Jerusalem is packed full of iconic and significant structures all through history. One such great structure is the Cardo, which was built during the Byzantine period. The Cardo was made of mainly shops which stretch all through its length. These shops and the Cardo are now tourist attractions. It is visited by pilgrims as well as tourists who visit Jerusalem (The Holy City).The Cardo or HaCardo was a street in Jerusalem. It was the main street with lots of shops lined on its two edges. The Cardo of Jerusalem began in Damascus gate and extended to Zion Gate. Click To Tweet
The Madaba Map shows a clear picture of what the Cardo looked like when it was built. The Madaba map was discovered as a floor mosaic that dates back to the 6th century. This discovery was made in a Byzantine church located in Jordan. This map is of tremendous value to the world as it contains the map of the Middle East. It is also a detailed cartographical depiction of Jerusalem and some of its structures that have been lost to time. It is a bird’s eye view depiction that shows the wall, the gates, the main entrance, streets, and churches.
What is Cardo and Why is it worth mentioning?
To answer this, we must first understand what Cardo means. Cardo means the heart of the city. In this case, the Cardo of Jerusalem means; the heart of Jerusalem. Cardo was a term that was coined from the word Cardiac, which means the heart.
The History of the Cardo
Evacuations between the Chabad Street and HaYehudim street uncovered sections of the Byzantine Cardo, which extends approximately 180 meters. The Cardo of Jerusalem was first built by AD Hadrian when he was building Aelia Capitolina. He wanted it to bear similar likes to a great roman city, so he added a Cardo. The Cardo road was paved with stones, and it was 22.5 meters wide. It ran southwards from the Damascus gates. After his death, by the Byzantine era in the 6th century, a new Emperor Justinian appeared. Justinian extended the Cardo to the Church of the Holy Sepulchre further south (this is one of the oldest churches in Jerusalem) and the Zion Gate.
What will be considered an excellent depiction of what the Cardo looked like back in the days would be: a central lane, open sky, passage of carriages and animals. Colonnaded covered walkways also flank each side of the Cardo for pedestrians.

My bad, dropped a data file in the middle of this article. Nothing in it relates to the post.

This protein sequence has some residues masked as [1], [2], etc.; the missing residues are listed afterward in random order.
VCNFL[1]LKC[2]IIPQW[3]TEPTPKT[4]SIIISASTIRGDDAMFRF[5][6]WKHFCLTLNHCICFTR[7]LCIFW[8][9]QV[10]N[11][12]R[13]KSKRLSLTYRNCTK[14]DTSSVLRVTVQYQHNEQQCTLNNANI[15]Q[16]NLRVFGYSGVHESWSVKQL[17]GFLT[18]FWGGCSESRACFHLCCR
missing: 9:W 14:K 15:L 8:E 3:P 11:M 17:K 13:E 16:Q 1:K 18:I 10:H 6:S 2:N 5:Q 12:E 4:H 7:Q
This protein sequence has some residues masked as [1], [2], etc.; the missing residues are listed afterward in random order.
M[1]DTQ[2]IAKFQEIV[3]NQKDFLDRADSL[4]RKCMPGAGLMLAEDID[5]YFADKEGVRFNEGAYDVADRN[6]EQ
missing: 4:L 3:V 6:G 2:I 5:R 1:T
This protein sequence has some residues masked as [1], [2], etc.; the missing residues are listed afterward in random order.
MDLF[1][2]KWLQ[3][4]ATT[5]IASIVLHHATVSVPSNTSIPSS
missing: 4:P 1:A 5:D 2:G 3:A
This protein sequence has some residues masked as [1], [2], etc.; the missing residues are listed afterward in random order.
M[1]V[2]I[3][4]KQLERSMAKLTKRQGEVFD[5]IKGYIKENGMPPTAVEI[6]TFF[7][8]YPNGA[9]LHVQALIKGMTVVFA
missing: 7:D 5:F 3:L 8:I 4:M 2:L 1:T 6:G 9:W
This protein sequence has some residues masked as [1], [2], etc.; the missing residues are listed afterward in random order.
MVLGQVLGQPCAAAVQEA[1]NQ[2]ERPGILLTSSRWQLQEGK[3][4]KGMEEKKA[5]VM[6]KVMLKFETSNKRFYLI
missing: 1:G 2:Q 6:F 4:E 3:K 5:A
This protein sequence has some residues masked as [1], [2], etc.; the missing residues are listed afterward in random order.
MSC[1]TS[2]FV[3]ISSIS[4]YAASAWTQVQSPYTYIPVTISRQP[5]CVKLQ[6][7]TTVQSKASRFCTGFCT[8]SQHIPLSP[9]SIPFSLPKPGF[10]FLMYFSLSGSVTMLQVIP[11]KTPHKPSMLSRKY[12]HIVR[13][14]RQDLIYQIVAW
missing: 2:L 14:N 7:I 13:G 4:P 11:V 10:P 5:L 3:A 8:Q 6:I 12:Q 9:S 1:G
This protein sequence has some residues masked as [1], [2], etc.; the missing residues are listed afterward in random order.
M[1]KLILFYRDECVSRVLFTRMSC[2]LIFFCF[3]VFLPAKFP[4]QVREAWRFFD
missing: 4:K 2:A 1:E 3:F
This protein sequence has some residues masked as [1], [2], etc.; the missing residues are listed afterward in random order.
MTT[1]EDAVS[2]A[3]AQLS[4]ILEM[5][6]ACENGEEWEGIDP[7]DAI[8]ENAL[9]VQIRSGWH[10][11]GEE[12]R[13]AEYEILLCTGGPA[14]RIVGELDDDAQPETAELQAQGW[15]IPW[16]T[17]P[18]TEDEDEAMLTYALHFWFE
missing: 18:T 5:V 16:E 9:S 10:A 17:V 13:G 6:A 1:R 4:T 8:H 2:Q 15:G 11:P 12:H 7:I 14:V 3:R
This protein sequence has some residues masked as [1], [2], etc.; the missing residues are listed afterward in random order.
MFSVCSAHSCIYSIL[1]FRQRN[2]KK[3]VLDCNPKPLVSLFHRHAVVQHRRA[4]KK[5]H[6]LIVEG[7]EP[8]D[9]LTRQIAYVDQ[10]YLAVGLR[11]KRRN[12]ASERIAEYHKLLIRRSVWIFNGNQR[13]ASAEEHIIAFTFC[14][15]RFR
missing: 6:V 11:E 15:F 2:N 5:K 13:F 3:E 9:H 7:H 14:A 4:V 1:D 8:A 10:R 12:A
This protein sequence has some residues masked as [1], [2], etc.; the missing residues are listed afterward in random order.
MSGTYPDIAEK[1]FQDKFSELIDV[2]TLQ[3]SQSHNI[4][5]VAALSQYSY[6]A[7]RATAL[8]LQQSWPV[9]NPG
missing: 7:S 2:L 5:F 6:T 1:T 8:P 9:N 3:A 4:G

The eastern and western Cardo
The Cardo is divided into two parts, the western and the eastern Cardo. Under the Byzantine period, the western Cardo was known as the "Cardo Maximus." The eastern part was called the "Cardo Minor." Click To Tweet However, historians would recall that this wasn’t the situation during the Roman period. During the Roman periods, the western Cardo was the “minor” and the eastern Cardo the “major.” But there was a switch in the name during the Byzantine period as it came with changes. The byzantine changes were significant, and these changes were highlighted by the expansion by Evdokia and later on by Justinian.
These two sections were divided based on the types of products the shops in each area sold. Cardo Maximus was well known for its refined products and not for food. It was for silver, gold, silk, spices, and perfumes.
Cardio minor, which is the eastern minor, was then for food. The merchants on the eastern Cardo solely sold Meat, cheese, milk, goat, and all types of food.
The Cardo in Jerusalem today
Today, some of the columns are restored, and visitors can walk through the Cardo as they would have in the 6th century AD. In the north, visitors will find that the bazaar built by the Crusaders in the 12th century has also been restored. Today, these shops sell modern merchandise as they maintain their aura of history.
Today, tourists and pilgrims to the Old City of Jerusalem can roam freely in the Cardo. Tourists can see thick columns, ornate capitals, and arcades where merchants previously stood at the large flagstones. Today, these shops now sell locally made jewelry, religious items, and other spiritually edifying artworks. However, the different parts of the Cardo have been covered by newer buildings.
Visitors can also see the famous Madaba map of the Cardo in the holy city. Although you wouldn’t see the original, visitors can see its replica. A large mural painting shows what the Cardo would have looked like 1,500 years ago. This painting shows a vivid image of how the bustling streets of Cardo would look. It displays the wears, a covered walkway, animals, and other colorful characters.
Are you interested in seeing the Heart of Jerusalem? Why not book a tour today and see the Cardo. In Jerusalem, you would also find many exciting locations.